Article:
Who are the new rich? Simply put, you and me if we take heed.
Rarely does a business book make me laugh out loud. I have to give Timothy Ferriss credit for his unique business and personal twists. The 4 Hour Workweek is both refreshing and provocative.
Fully embracing life both personally and professionally is something we all long to do. Ferriss does it and eloquently. From his world record Tango talents to National Championship in Chinese kick boxing (this tale alone is worth the purchase of the book. I am still laughing), Ferriss uses uncanny and unconventional business sense to pursue his passions.
I say "bravo!"
Not only has Ferriss successfully automated his business to support the lifestyle he chooses, he is out promoting this book like a pro. I've listened in to a couple of his interviews and am truly impressed.
By his own admission, promotion of the book is taking more than four hours per week. And at the same time, when not promoting, he has combined both the art and science of automation and outsourcing to cruise along on autopilot while he fearlessly enjoys life.
Aside from many maniacal outbursts of laughter while reading the book (which is a huge perk), I absolutely love his philosophies on escaping the 9 – 5 world. Ferriss strongly advocates living your live with a series of mini vacations. A notion that no doubt has traditionalist's heads spinning.
I am not going to share too much of the content because I really want you to read this yourself. So, here are five thoughts from the world according to Ferriss that really struck a chord.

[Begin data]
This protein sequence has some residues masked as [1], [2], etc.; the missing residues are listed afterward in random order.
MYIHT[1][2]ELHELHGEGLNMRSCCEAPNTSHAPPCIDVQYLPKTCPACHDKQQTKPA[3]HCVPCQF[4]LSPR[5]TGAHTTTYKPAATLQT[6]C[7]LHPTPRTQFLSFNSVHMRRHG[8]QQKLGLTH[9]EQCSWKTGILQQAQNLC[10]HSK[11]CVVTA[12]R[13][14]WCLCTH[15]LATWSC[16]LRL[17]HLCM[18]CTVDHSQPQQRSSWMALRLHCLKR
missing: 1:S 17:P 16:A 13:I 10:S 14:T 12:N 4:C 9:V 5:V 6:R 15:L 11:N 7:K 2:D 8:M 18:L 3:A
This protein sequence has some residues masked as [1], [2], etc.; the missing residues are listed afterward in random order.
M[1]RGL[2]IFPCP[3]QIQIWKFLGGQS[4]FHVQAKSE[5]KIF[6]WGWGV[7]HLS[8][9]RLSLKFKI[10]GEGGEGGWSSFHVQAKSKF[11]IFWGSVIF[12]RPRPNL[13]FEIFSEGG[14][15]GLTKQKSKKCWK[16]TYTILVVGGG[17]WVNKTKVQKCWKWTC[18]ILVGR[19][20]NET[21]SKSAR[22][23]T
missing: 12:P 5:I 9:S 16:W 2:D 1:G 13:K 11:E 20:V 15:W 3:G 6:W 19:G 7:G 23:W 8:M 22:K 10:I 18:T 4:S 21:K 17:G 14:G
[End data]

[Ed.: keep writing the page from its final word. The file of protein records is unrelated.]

(1) The new rich are risk takers who negotiate lifestyles and work arrangements that truly suit their own needs in a symbiotic way for everyone involved.
(2) Retirement is a worst-case scenario and should be viewed as nothing more than a hedge against not being able to work.
(3) Examining the cost of inaction is just as important as examining the costs of action. Sometimes, not making a decision or taking action is much worse than imposing circumstances.
(4) Practice relaxing in public to get used to breaking free from the 9-5. Ferriss maintains you're likely to have daily grind withdrawal. So, it's important to simply learn to relax in public. His comfort challenge promotes not only thinking outside of the box but acting outside of the box. (You'll have to get the book to find out his techniques … absolutely hilarious!).
(5) Add life after you subtract work. People will get bored when they have more time on their hands. The key is to embrace the time and really start living, boldly living your dreams.
These are a few Ferrissisms I found particularly insightful and I assure you there are many more plus tangible tips, resources and plenty of content to make you go hmmmm …. I enjoyed this book so much that I will certainly read it again in my new found free time.
Source by Lisa Manyon